SAM IRVIN WRITING MEMOIR OF HIS DE PALMA YEARS
THE BOOK, PLANNED FOR 2024, WILL COVER HIS TIME ON SET OF THE FURY, HOME MOVIE, DRESSED TO KILLSam Irvin
's latest book, I Was a Teenage Monster Hunter!
, "uniquely combines his exciting cinematic adventures, self-discovery, and documenting horror history through his self-published horror fanzine Bizarre
," writes Daily Dead's Justina Bonilla
. "Though Bizarre
only lasted four issues, they are an amazing time capsule filled with interviews with horror royalty, from Vincent Price
to Christopher Lee
, with the book’s forward from Elvira
, Mistress of the Dark aka Cassandra Peterson."
In the interview portion of the article, Irvin tells Bonilla that the book, the first in a series of memoirs, covers his life/career up until the time he met Brian De Palma. "And then, for 2024," Irvin says, "I will do the next volume of my ongoing series of memoir books, this one covering my De Palma years."
In the interview, Irvin talks about why the journal he had writen for the magazine Cinefantastique was never published:
Why did you stop publishing Bizarre?
The reason I stopped doing it, is that I ended up meeting Brian De Palma and had to start getting serious about figuring out a career in film. Between my junior and senior years of college, I ended up going to work for De Palma on The Fury. After I graduated, I became a full-time employee of De Palma as his assistant.
Then, I associated produced and was a production manager for his film Home Movies with Kirk Douglas and Nancy Allen. That's what launched my career.
When did you decide to step away from magazine writing to focus on your film career?
I became friends with Fred Clark, who was the editor of Cinefantastique. When I was working on The Fury, I got an assignment from Fred to write a journal on the making of The Fury. I still wanted to be writing for about horror movies and stay in that world.
Fred promised that The Fury would be on the cover. So, I interviewed everybody on the film from Kirk Douglas down, including composer John Williams and the editor Paul Hirsch, who edited Star Wars. Then, Fred saw Star Wars. He decided to bump our issue, so he could do a double issue on Star Wars. Okay, fine. Star Wars deserved it.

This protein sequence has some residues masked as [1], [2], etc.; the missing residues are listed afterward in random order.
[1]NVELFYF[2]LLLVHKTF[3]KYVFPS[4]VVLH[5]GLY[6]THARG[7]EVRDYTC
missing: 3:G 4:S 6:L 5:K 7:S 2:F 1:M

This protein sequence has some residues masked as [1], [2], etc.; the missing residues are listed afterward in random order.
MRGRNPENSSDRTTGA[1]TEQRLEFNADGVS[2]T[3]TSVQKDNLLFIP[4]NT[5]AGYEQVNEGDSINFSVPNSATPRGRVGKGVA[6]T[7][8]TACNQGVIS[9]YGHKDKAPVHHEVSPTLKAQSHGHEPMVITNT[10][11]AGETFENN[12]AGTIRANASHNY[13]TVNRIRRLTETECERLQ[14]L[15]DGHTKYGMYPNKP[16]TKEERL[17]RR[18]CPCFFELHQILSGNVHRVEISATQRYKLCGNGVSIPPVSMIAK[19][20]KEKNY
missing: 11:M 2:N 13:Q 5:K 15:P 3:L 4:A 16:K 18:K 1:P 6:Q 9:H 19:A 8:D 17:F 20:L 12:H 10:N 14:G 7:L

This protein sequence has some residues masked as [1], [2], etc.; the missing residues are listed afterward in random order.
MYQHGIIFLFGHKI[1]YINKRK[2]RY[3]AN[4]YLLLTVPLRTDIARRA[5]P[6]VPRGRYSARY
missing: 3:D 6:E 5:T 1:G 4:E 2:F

In the meantime, I insisted to Fred that, “You've got to run my interview with Amy Irving. You can't wait, because she talks about for the very first time ever, her relationship with Steven Spielberg. They were living together and it had not been revealed anywhere. I have this huge scoop.
What was the result?
So, Fred assured me that he’d run the Amy interview in the Star Wars issue, as kind of a teaser for the big coming issue on The Fury. Then, The Fury opens. Fred sees it, hates it, and decides that he is not going to put it on the cover. He cuts my journal on the making of it in half and on the cover, he instead puts the composer Hans Salter, who composed some of the scores of the 1940s Universal horror movies. I love Salter and his scores, but could there be anything less commercial? It felt like such a slap.
De Palma was not happy, and I was embarrassed. It made me look bad. I felt really bad about the whole thing.
It put such a bad taste in my mouth, that when I got asked to do articles on other films that I was working on, like Dressed to Kill, I just ended up turning it down. It kind of extinguished my wanting to continue to be a journalist in that realm. Instead, I focused on being a director.